Fairy tales celebrated during children's International Days of Theatre


As any resident in this country could tell you, the Czechs are very fond of their fairy tales. This is especially the case during the colder months of the year when numerous theatres put on morning or matinee productions for kindergarten toddlers and schoolchildren. Even though spring is almost here, the Pidivadlo Theatre in Prague 7 have thrown open their doors to the kids to commemorate the International Days of Theatre for Children. During Tuesday and Wednesday the young group of drama students will perform eight fairy tales, completely free of charge for children. Radio Prague's Peter Smith was there as the students kicked off their marathon fairy-tale bonanza...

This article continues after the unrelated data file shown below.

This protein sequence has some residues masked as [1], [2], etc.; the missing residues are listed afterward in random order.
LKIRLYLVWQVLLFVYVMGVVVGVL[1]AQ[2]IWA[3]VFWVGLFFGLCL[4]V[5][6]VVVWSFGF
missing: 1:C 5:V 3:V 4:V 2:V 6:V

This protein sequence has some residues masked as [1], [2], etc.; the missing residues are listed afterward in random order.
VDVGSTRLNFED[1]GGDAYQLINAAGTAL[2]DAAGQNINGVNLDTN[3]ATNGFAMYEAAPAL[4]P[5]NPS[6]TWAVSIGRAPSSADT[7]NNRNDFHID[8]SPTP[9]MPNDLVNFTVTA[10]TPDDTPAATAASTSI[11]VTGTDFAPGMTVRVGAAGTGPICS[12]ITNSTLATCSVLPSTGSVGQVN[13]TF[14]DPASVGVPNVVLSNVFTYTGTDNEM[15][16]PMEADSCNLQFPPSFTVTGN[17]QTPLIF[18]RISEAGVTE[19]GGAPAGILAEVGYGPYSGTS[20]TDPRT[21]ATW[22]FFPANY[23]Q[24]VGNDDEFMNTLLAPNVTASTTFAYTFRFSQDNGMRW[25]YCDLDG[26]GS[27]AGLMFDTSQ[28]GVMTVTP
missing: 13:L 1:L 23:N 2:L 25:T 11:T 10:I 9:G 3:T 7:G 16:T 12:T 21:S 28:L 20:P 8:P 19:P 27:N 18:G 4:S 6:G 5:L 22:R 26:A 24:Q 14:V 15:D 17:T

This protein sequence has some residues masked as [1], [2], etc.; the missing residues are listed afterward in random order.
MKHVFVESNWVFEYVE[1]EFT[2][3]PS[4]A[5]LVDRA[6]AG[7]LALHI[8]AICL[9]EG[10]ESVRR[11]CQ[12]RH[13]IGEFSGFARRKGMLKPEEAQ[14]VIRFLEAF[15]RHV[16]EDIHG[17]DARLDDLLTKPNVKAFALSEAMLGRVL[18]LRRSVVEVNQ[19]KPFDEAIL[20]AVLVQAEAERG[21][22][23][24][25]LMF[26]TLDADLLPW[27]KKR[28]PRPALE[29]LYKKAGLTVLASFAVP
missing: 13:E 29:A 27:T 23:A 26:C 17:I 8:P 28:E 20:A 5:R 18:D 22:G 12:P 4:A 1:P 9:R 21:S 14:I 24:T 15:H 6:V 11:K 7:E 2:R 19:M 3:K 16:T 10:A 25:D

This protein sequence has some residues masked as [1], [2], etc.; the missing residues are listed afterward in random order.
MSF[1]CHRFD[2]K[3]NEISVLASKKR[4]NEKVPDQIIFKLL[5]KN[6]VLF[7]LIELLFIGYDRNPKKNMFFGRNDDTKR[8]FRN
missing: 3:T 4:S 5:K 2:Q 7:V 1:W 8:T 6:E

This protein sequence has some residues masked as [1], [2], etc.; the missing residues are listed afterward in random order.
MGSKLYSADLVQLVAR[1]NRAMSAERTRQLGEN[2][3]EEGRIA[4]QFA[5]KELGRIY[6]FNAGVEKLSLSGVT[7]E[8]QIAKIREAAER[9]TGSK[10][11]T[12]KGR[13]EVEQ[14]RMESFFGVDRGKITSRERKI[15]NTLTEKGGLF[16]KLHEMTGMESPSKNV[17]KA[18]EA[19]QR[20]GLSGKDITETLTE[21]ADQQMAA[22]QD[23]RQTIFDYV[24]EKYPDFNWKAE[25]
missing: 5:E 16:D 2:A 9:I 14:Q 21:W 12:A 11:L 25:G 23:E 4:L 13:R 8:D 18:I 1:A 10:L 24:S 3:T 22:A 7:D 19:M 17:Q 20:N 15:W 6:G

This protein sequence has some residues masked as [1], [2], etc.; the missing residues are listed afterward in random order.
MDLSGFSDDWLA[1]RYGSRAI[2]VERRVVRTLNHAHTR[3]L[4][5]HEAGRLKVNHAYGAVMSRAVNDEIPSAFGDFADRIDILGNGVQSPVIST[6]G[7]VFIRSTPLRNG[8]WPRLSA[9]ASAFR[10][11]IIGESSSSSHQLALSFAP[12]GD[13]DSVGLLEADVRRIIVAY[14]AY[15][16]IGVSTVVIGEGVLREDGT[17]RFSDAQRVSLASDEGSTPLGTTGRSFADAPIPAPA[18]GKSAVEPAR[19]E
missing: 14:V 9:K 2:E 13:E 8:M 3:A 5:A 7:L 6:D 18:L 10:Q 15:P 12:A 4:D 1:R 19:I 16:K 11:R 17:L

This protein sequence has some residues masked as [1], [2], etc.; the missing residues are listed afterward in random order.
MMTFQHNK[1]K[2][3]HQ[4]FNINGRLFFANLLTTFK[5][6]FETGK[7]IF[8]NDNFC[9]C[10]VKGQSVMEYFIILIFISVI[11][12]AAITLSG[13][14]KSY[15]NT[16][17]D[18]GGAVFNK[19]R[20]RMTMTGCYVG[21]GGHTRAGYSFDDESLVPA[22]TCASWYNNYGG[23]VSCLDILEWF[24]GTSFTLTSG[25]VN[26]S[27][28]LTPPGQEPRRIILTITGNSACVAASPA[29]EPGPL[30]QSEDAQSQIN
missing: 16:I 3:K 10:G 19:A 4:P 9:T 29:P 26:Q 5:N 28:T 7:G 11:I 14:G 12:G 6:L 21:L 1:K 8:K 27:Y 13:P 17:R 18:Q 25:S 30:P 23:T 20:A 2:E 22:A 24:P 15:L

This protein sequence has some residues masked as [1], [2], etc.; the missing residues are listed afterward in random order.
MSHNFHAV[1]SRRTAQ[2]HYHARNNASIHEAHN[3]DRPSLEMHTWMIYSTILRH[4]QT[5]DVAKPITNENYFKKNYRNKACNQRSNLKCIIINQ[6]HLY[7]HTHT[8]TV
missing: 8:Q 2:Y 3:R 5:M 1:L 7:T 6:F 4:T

"My name is Karolina Dubna and my role is the biggest one I think - Death! For the children we have this fairy tale about the Four Seasons and then I also act in another fairy tale in the afternoon - Cedbara, a fairy tale from the Czech country."This is the theatre of our school - we managed to have our own theatre - all of us are students or ex-students of the Vysi Odborna Skola in Michle. This is to promote our school and also let people know that this theatre is here for children, and also that there are some performances for adults - we will perform a one-act play by Tennessee Williams in April." Theatre, TV and even the film industry here in the Czech Republic often appear to be obsessed by the production of classic fairy tales. According to Karolina, though, this stems from a tradition with very deep roots. "I don't think that the Czech Republic has more fairy tales than other countries, but I think that this tradition is very long - I don't know why. But it's nice and I'm glad that the children enjoy these performances in this theatre, because I can see that they are not hooked on television or something like that."My role is that Death wants to achieve everything and the other people don't want to allow her. We fight and of course I am the loser at the end!"